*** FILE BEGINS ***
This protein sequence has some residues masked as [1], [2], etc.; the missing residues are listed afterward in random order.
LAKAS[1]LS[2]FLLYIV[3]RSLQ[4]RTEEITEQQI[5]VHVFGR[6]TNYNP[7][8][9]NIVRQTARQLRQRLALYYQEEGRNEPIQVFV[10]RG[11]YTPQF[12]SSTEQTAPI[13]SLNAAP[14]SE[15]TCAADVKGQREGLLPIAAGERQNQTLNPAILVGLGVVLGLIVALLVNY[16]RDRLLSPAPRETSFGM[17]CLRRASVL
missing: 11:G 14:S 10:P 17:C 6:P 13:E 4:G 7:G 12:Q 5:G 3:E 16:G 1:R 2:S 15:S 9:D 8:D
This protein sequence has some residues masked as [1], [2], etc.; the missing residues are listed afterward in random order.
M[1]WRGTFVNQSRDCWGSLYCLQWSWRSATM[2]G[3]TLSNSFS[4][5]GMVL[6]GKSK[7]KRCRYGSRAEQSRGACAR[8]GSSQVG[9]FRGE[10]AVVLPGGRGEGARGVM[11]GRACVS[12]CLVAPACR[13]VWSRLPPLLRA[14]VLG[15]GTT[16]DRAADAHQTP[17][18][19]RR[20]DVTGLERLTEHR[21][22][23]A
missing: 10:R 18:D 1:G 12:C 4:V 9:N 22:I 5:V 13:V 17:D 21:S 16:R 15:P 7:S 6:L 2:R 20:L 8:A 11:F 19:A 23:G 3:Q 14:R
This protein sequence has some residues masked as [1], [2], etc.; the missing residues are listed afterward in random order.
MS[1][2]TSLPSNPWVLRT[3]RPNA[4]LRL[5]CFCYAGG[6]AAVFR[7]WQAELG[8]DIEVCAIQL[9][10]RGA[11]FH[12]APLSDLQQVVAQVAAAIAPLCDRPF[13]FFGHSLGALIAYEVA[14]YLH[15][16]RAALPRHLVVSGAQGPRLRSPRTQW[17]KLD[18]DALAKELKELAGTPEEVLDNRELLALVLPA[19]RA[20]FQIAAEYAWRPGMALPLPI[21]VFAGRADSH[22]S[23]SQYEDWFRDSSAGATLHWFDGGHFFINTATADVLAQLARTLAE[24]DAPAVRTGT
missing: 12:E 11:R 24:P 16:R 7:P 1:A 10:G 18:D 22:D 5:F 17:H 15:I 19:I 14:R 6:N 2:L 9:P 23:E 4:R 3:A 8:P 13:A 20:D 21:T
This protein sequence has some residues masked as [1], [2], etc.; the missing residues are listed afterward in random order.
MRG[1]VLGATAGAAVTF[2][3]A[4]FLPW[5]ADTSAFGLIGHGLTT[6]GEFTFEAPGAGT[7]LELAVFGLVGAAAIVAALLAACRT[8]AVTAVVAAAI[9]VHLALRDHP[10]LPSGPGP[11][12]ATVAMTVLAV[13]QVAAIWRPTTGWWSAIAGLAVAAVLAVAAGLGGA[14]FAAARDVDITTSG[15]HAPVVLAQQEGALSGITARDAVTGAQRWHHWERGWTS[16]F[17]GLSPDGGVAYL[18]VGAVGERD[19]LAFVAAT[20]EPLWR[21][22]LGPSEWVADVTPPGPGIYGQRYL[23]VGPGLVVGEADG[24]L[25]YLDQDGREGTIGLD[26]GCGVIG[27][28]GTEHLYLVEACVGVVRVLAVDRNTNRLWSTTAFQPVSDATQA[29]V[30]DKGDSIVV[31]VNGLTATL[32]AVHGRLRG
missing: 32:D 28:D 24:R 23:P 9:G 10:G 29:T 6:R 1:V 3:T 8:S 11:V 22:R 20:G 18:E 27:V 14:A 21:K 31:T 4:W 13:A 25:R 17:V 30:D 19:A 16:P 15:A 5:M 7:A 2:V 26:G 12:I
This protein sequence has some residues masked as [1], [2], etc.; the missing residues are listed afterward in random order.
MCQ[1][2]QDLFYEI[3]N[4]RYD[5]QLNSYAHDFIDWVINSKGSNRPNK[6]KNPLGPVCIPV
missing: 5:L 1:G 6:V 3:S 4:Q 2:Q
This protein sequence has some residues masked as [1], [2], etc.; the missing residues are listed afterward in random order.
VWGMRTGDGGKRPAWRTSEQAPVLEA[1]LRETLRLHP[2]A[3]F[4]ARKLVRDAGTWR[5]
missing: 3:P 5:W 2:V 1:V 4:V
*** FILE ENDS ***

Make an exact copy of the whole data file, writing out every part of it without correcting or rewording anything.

This protein sequence has some residues masked as [1], [2], etc.; the missing residues are listed afterward in random order.
LAKAS[1]LS[2]FLLYIV[3]RSLQ[4]RTEEITEQQI[5]VHVFGR[6]TNYNP[7][8][9]NIVRQTARQLRQRLALYYQEEGRNEPIQVFV[10]RG[11]YTPQF[12]SSTEQTAPI[13]SLNAAP[14]SE[15]TCAADVKGQREGLLPIAAGERQNQTLNPAILVGLGVVLGLIVALLVNY[16]RDRLLSPAPRETSFGM[17]CLRRASVL
missing: 11:G 14:S 10:P 17:C 6:P 13:E 4:G 7:G 12:Q 5:G 3:E 16:G 1:R 2:S 15:S 9:D 8:D
This protein sequence has some residues masked as [1], [2], etc.; the missing residues are listed afterward in random order.
M[1]WRGTFVNQSRDCWGSLYCLQWSWRSATM[2]G[3]TLSNSFS[4][5]GMVL[6]GKSK[7]KRCRYGSRAEQSRGACAR[8]GSSQVG[9]FRGE[10]AVVLPGGRGEGARGVM[11]GRACVS[12]CLVAPACR[13]VWSRLPPLLRA[14]VLG[15]GTT[16]DRAADAHQTP[17][18][19]RR[20]DVTGLERLTEHR[21][22][23]A
missing: 10:R 18:D 1:G 12:C 4:V 9:N 22:I 5:V 13:V 17:D 21:S 16:R 15:P 7:S 6:L 2:R 20:L 8:A 11:F 19:A 23:G 3:Q 14:R
This protein sequence has some residues masked as [1], [2], etc.; the missing residues are listed afterward in random order.
MS[1][2]TSLPSNPWVLRT[3]RPNA[4]LRL[5]CFCYAGG[6]AAVFR[7]WQAELG[8]DIEVCAIQL[9][10]RGA[11]FH[12]APLSDLQQVVAQVAAAIAPLCDRPF[13]FFGHSLGALIAYEVA[14]YLH[15][16]RAALPRHLVVSGAQGPRLRSPRTQW[17]KLD[18]DALAKELKELAGTPEEVLDNRELLALVLPA[19]RA[20]FQIAAEYAWRPGMALPLPI[21]VFAGRADSH[22]S[23]SQYEDWFRDSSAGATLHWFDGGHFFINTATADVLAQLARTLAE[24]DAPAVRTGT
missing: 12:E 11:R 24:P 16:R 7:P 1:A 10:G 18:D 22:D 5:F 17:H 15:I 19:I 14:R 6:N 2:L 9:P 23:E 4:R 3:A 8:P 13:A 20:D 21:T
This protein sequence has some residues masked as [1], [2], etc.; the missing residues are listed afterward in random order.
MRG[1]VLGATAGAAVTF[2][3]A[4]FLPW[5]ADTSAFGLIGHGLTT[6]GEFTFEAPGAGT[7]LELAVFGLVGAAAIVAALLAACRT[8]AVTAVVAAAI[9]VHLALRDHP[10]LPSGPGP[11][12]ATVAMTVLAV[13]QVAAIWRPTTGWWSAIAGLAVAAVLAVAAGLGGA[14]FAAARDVDITTSG[15]HAPVVLAQQEGALSGITARDAVTGAQRWHHWERGWTS[16]F[17]GLSPDGGVAYL[18]VGAVGERD[19]LAFVAAT[20]EPLWR[21][22]LGPSEWVADVTPPGPGIYGQRYL[23]VGPGLVVGEADG[24]L[25]YLDQDGREGTIGLD[26]GCGVIG[27][28]GTEHLYLVEACVGVVRVLAVDRNTNRLWSTTAFQPVSDATQA[29]V[30]DKGDSIVV[31]VNGLTATL[32]AVHGRLRG
missing: 32:D 28:D 24:R 23:P 9:G 10:G 29:T 6:R 1:V 3:T 8:S 11:V 22:R 20:G 18:E 27:V 14:A 21:K 31:T 4:W 13:A 25:R 17:V 30:D 19:A 16:P 15:A 5:M 7:A 2:V 26:G 12:I
This protein sequence has some residues masked as [1], [2], etc.; the missing residues are listed afterward in random order.
MCQ[1][2]QDLFYEI[3]N[4]RYD[5]QLNSYAHDFIDWVINSKGSNRPNK[6]KNPLGPVCIPV
missing: 5:L 1:G 6:V 3:S 4:Q 2:Q
This protein sequence has some residues masked as [1], [2], etc.; the missing residues are listed afterward in random order.
VWGMRTGDGGKRPAWRTSEQAPVLEA[1]LRETLRLHP[2]A[3]F[4]ARKLVRDAGTWR[5]
missing: 3:P 5:W 2:V 1:V 4:V